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Kiss My Ass: Classic Kiss Regrooved

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Kiss My Ass: Classic Kiss Regrooved

Kiss My Ass: Classic Kiss Regrooved
Compilation album by Various Artists
Released June 21, 1994
Genre Hard rock, rock, classical
Length 45:44
Label Mercury
Producer Various

Kiss My Ass: Classic Kiss Regrooved is a 1994 tribute album, featuring a variety of artists covering songs by the American rock band Kiss. Released to coincide with Kiss' 20th anniversary, the album was certified gold by the RIAA,[1] and spent 13 weeks on the charts. Cover Design and Art Direction by Mitchell Kanner.

Contents

  • Overview 1
    • Cover art and title 1.1
    • Composition 1.2
  • Reception 2
  • Track listing 3
  • Charts 4
  • References 5
  • External links 6

Overview

Cover art and title

The rights to Ace Frehley's makeup were not cleared in time for release of the CD, hence the inclusion of a hybrid form of Paul Stanley's "Bandit" design that was briefly used in some early shows and promotional photos.

Album cover Art Director/Designer: Mitchell Kanner.

The album title provided inspiration for another Kiss tribute album, Kiss My Ankh. This album contains only songs written by former Kiss guitarist Vinnie Vincent whose make-up design consisted of a golden ankh cross on his face.[2]

Canadian, Japanese and Australian copies of the album have their respective flags in place of the American flag of the U.S. version.

Composition

"Hard Luck Woman" was performed by Kiss themselves with award-winning country singer Garth Brooks (who had admitted to being a big fan of the band during some interviews) on lead vocals.

"Calling Dr. Love" was performed by one-off band Shandi's Addiction, made up of vocalist Maynard James Keenan (Tool), guitarist Tom Morello (Rage Against the Machine, Audioslave), bassist Billy Gould (Faith No More), and drummer Brad Wilk (Rage Against the Machine, Audioslave).

"Strutter", performed by Extreme, is an unusual recording, as it also incorporates the main riff to "God of Thunder" in the middle section prior to and during Nuno Bettencourt's guitar solo, the vocal opening to "Heaven's on Fire" into the reprisal of the lyric "But when she wants/She'll pass you by", and the chorus of "Shout It Out Loud" sung by the backing vocalist. Also, after the song has ended, one of the band members sings the introductory guitar lick to "Love Gun".

Gene Simmons initially requested Yoshiki Hayashi (X Japan) to put "I" into an orchestral context, but Yoshiki preferred "Black Diamond" for it.[3] It retains the basic structure of Kiss' version, using piano, strings and timpani in place of the traditional electric guitar, bass and drums, and was performed by the American Symphony Orchestra.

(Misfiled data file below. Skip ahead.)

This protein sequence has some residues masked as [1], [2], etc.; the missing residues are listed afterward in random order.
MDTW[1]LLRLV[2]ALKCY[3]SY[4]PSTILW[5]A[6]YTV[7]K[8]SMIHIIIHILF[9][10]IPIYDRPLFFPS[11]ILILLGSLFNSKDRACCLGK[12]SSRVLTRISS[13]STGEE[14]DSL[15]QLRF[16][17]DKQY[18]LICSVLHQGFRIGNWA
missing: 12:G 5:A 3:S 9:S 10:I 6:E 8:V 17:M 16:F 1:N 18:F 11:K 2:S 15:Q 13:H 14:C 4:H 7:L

Reception

Professional ratings
Review scores
Source Rating
Allmusic 2/5 stars[4]
Entertainment Weekly B[5]
Los Angeles Times 2/4 stars[6]
Rolling Stone 3/5 stars[7]

The album was released to generally mixed reviews. JT Griffith from Allmusic said that the album appealed neither to die-hard Kiss fans nor to pop radio listeners, but was probably more popular within fans of the individual bands participating in this project. Although "Detroit Rock City" was released as a single, the "Hard Luck Woman" is generally considered the most popular from the set. The most interesting reinterpretation was "Deuce", "Christine Sixteen" the most faithful, while the most daring cover the slowed-down version of "Rock & Roll All Night". Deborah Frost from Entertainment Weekly commented how many songs ("Christine Sixteen" and "Rock & Roll All Night") were turned from "adolescent fantasies into bittersweet nostalgia", sounded even more inane the umpteenth time around ("Plaster Caster" and "Hard Luck Woman"), and [Deuce] "achieve[ed] what Kiss, no matter how hard it humps or thumps, never has and never will: It swings". For Chris William from the Los Angeles Times the "hewing yawningly close to the period-piece originals" are Gin Blossoms, Anthrax, Extreme and the Lemonheads. Lenny Kravitz was "at least well-suited to shift 'Deuce' from one '70s subgenre to another, though he runs out of ideas—and of song—a minute in", Garth Brooks seemed unrecognizable, while Dinosaur Jr. done the "happiest transfer". Andrea Odintz from Rolling Stone described it as celebration of unabashed pleasures of vintage hard rock, and the ingenuity award must go to Yoshiki Hayashi for his instrumental orchestral arrangement.

Track listing

No. Title Writer(s) Artist Length
1. "Deuce"   Simmons Lenny Kravitz/Stevie Wonder 4:10
2. "Hard Luck Woman"   Stanley Garth Brooks/Kiss 3:14
3. "She"   Simmons/Coronel Anthrax 4:53
4. "Christine Sixteen"   Simmons Gin Blossoms 3:09
5. "Rock and Roll All Nite"   Stanley/Simmons Toad the Wet Sprocket 2:54
6. "Calling Dr. Love"   Simmons Shandi's Addiction 4:51
7. "Goin' Blind"   Simmons/Coronel Dinosaur Jr. 3:24
8. "Strutter"   Stanley/Simmons Extreme 4:39
9. "Plaster Caster"   Simmons The Lemonheads 3:02
10. "Detroit Rock City"   Stanley/Ezrin The Mighty Mighty Bosstones 4:21
11. "Black Diamond"   Stanley Yoshiki 7:07
12. "Unholy (German Version)[8]"   Simmons/Vincent Die Ärzte 3:28

Charts

Album - Billboard (North America)
Year Chart Position
1994 The Billboard 200 19
Singles - Billboard (North America)
Year Chart Single Position
1994 Mainstream Rock Tracks "Deuce" 11
Adult Contemporary "Hard Luck Woman" 28
Hot Country Singles & Tracks 67
Top 40 Mainstream 26

References

  1. ^
  2. ^
  3. ^
  4. ^ Allmusic review
  5. ^ Entertainment Weekly review
  6. ^ Los Angeles Times review
  7. ^ Rolling Stone review
  8. ^ Kiss My Ass: Classic Kiss Regrooved at Discogs.com

External links

  • "The Official Kiss My Ass: Classic Kiss Regrooved Myspace"
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